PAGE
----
WASHINGTON—Sen. Carl Levin, D-Mich., today introduced
two bipartisan bills aimed at protecting U.S. waters from the threats posed
by aquatic invasive species. The National Aquatic Invasive Species Act and
the Asian Carp Prevention and Control Act would help combat these harmful
species that damage U.S.
aquatic ecosystems and natural resources.
“Invasive species wreak havoc on our waterways and
cost us billions each year,” said Levin, who is a co-chair of the
Senate Great Lakes Task Force. “Because it has proven immeasurably
difficult to fight invasive species once they have entered our waters, these
bills are focused on preventative measures that will tackle the problem at
Details of the two bills follow:
The National Aquatic Invasive Species Act would reauthorize
and strengthen the National Invasive Species Act of 1996 to protect U.S. waters
by preventing new introductions of aquatic invasive species. The legislation,
which Levin is sponsoring along with Sen. Susan Collins, R-Maine, would
regulate ballast discharge from commercial vessels; prevent invasive species
introductions from other pathways; support state management plans; screen
live aquatic organisms entering the United States for the first time in
trade; authorize rapid response funds; create education and outreach
programs; conduct research on invasion pathways, and prevention and control
technologies; authorize funds for state and regional grants; and strengthen
specific prevention efforts in the Great Lakes.
“What is so important about the National Aquatic
Invasive Species Act is that it to takes a comprehensive approach toward the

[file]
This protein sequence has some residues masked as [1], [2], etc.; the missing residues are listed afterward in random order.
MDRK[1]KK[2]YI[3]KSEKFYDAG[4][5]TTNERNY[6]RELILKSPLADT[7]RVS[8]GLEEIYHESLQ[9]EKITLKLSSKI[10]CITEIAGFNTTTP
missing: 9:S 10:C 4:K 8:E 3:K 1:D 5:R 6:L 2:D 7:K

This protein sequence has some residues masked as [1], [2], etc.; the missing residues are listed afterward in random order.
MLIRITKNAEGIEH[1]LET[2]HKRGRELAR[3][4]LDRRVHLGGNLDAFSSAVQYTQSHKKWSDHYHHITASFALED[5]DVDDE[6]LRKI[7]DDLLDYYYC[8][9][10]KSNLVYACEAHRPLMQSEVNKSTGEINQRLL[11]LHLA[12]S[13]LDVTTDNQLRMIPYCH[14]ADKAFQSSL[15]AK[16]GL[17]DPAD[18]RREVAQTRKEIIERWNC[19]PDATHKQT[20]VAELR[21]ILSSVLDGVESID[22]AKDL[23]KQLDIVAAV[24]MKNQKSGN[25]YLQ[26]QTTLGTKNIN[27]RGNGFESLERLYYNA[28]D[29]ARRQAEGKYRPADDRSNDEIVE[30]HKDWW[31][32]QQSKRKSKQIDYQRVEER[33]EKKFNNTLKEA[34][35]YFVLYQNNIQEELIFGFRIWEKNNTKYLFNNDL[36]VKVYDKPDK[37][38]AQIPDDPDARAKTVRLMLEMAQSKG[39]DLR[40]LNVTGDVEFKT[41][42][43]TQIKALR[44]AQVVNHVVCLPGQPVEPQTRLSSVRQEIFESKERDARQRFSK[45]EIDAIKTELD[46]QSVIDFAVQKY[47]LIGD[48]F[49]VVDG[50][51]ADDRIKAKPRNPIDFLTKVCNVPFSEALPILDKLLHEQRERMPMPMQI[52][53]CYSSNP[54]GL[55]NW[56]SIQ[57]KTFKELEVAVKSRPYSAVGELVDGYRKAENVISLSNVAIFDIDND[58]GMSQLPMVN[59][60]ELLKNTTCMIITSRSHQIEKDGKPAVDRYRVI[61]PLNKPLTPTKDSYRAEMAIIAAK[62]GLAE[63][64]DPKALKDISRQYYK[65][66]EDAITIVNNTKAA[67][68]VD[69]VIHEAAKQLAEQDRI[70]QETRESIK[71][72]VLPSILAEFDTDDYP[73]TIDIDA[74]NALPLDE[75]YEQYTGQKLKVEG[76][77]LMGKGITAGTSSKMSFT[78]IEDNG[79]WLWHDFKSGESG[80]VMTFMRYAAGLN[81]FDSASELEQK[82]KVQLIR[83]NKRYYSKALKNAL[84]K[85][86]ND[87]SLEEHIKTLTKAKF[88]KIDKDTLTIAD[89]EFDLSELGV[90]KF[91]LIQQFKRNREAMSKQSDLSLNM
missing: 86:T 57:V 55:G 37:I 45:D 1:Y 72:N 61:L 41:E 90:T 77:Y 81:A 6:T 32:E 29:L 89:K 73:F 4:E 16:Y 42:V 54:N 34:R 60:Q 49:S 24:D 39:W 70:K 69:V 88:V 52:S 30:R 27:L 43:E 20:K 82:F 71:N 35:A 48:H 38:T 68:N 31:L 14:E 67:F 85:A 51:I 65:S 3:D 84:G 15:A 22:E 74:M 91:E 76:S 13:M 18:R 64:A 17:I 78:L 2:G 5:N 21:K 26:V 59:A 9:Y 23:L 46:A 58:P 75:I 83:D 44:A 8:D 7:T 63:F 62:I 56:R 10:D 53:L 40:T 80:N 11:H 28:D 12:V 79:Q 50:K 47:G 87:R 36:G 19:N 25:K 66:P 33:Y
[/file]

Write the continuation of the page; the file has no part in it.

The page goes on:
problem of aquatic invasive species rather than just focusing on species
after they are established and a nuisance,” Levin said. “The bill
deals with the prevention of new introductions of species, the screening of
live aquatic organisms imported into the country, the rapid response to new
invasions before they become established, and the research to implement the
provisions of this bill.”
The Asian Carp Prevention and Control Act, which Levin is
sponsoring with Sen. George Voinovich, R-Ohio, and Sen. Russell Feingold,
D-Wisc., would list three species of Asian carp – the bighead, black
and silver carp – as injurious wildlife under the Lacey Act. By doing
so, Congress would prevent the intentional introduction of these species into
the Great Lakes by prohibiting the
interstate transportation or importation of live Asian carp without a permit.
Congress passed the original Lacey Act in 1900 and the Lacey Act Amendments
in 1981, which make it unlawful to import, export, transport, buy or sell
fish, wildlife and plants taken or possessed in violation of federal, state
or tribal law. This legislation would not interfere with existing state
regulations of Asian carp, and permits to transport or purchase live Asian
carp could be issued for scientific, medical or educational purposes.
In addition to Levin, Voinovich and Feingold, other
cosponsors of the Asian Carp Prevention and Control Act include Sens. Debbie
Stabenow, D-Mich., Norm Coleman, R-Minn., Sherrod Brown, D-Ohio, Barack
Obama, D-Ill., and Richard Durbin, D-Ill.
Aquatic invasive species threaten biodiversity nationwide,
especially in the Great Lakes. The leading
pathway for these aquatic invaders is maritime commerce. In the late 1980s,
zebra mussels were released in the Great Lakes after crossing the Atlantic
Ocean in the ballast tanks of ships from the Mediterranean.
Zebra mussels created such a problem for the Great Lakes that Congress passed
legislation in 1990 and 1996 requiring ballast water management for ships
entering the Great Lakes, which has reduced,
but not eliminated, the threat of new aquatic invasions.
Invasive species are also an economic drain. Estimates of
the annual economic damage caused nationwide by invasive species range as
high as $137 billion. Because the Great Lakes fisheries are valued at $4
billion annually, preventing invasions into the Great Lakes from ballast
water, hulls or the system of canals connecting the Great Lakes to the
Mississippi River and Atlantic Ocean is
critical. Once an exotic species establishes itself, it is almost impossible
to eradicate and usually difficult to prevent from moving throughout the